The complexity of a complete system-level host and B. melitensis interaction model (Ginteractome) is illustrated in Figure 2A. This Bayesian network model is comprised of approximately 528 nodes (genes) and 987 arcs that connect gene nodes (relationships). Of the 987 arcs, 101 arcs were learned for host-pathogen points of interaction which are highlighted by the orange colored arcs. The number of host genes were limited to a selected set of perturbed host pathways which included MAPK signaling, ErbB signaling, mTOR signaling, WNT signaling, VEGF signaling, Toll-like Receptor signaling, GnRH signaling, Tight junction, Phosphatidylinositol signaling, Notch signaling, Natural killer cell mediated cytotoxicity, and Apoptosis. The intent for using only perturbed pathways was to look for plausible points of pathogen interactions which could influence the hosts immune response. Although this model is visually complex, the model allows for the computational extraction of potentially important mechanisms of interaction. Of the 101 arcs, the prioritization of these interactions can be analyzed according to the most likely to least likely in the following order: “protein domain,” “sequence similarity,” “GO Functionality,” and “Correlated Data”. The creation of the interactome model employed only PPI relationships based on protein domain or sequence similarity. For example, Figure 2B illustrates the simplification for the interaction between the pathogen's Type IV secretion system and a known cell surface protein, BtaE (Ruiz-Ranwez et al., 2013b), with the host's Toll-like receptor pathway. This demonstrates how predictive information can be employed to interpret host-pathogen responses. The thicker orange arcs are the connections from the pathogen to the host. From this type of analysis, it is possible to understand the state of host's gene expression down-stream from the potential points of interaction/disruption in any of the pathways showing potential manipulation by the pathogen. Table 2 lists a selected subset of predicted interactions representing the pathogen-host pairs based solely on “protein domain” and “sequence similarity” prediction. A complete listing of predicted PPIs based on protein domain or sequence similarity is provided in Table S8. Note that our computational approach did predict interactions of the B. suis gene BtaE with several host proteins listed in Table 2. BtaE belongs to the type II (trimeric) autotransporter family and is an orthologue of B. melitensis BMEI1873. BtaE has been shown to have an active role in host cell adhesion and binding with components of the extracellular matrix such as fibronectin, collagen, and vitronectin (Ruiz-Ranwez et al., 2013b). The interactome model and its predicted PPI list is the analysis output to be employed for further in vitro validation and model refinements. The resulting B. melitensis PPI gene set may represent important new virulence factors with the potential to disrupt or hijack the host immune response. Table 2 also lists the perturbed host pathways in which the host gene PPI is associated, intentionally unfiltered conceptually for subcellular locations so that all PPI are presented. Little is known about the complete secretome of B. melitensis during in vivo host invasion and proliferation although the secretion systems and secretomes of Brucella were recently computationally analyzed which predicted 29 host-pathogen specific interactions between cattle and B. abortus and 36 host-pathogen interactions between sheep and B. melitensis proteins (Sankarasubramanian et al., 2016). The PPI computational approach employed evidence of host pathway perturbation and gene expression disruption as possible indicators of pathogen interaction. If there was plausible potential for a PPI based on binding domain or sequence similarity to known protein interactions between the pathogen and host protein, then it was included in the PPI in list (Table 2 and Table S8). The list of PPIs can be prioritized based on the normalized correlation weights. The larger the normalized weight indicates stronger likelihood of a relationship between the pathogen and host genes. Note that the normalized correlation weight is an output of structure learning and is employed in the acceptance or rejection of an arc (edge) in the final Bayesian network. Arc weight is dependent on the number of incoming arcs to a node and other factors and should not be confused as a true correlation measurement between two gene expression values.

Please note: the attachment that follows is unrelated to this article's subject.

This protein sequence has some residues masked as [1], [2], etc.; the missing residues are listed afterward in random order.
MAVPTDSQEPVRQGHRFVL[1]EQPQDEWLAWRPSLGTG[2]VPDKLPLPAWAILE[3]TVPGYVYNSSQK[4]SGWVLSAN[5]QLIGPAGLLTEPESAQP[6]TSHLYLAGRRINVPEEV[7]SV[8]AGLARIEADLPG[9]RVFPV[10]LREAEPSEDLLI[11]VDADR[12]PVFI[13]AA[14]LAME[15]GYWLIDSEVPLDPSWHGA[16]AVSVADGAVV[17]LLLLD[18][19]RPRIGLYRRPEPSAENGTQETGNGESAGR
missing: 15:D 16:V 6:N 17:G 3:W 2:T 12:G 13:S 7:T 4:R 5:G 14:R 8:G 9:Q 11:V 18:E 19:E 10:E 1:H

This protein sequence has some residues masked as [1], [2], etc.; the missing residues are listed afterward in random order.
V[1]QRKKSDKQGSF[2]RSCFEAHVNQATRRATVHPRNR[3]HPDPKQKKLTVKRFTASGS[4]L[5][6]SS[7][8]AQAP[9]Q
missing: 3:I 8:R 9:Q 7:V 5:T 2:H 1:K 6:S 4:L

Figure 2. (A) The Bayesian network for host-pathogen interactome model for bovine Peyer's patch challenged with B. melitensis. (B) Simplification of the interactome to illustrate the points of interaction between pathogen's Type IV secretion system and the cell surface gene BtaE with the host's Toll-like receptor pathway. The arcs show the points of predictive interaction which could be possible mechanisms of disrupting the host's effective immune response to B. melitensis.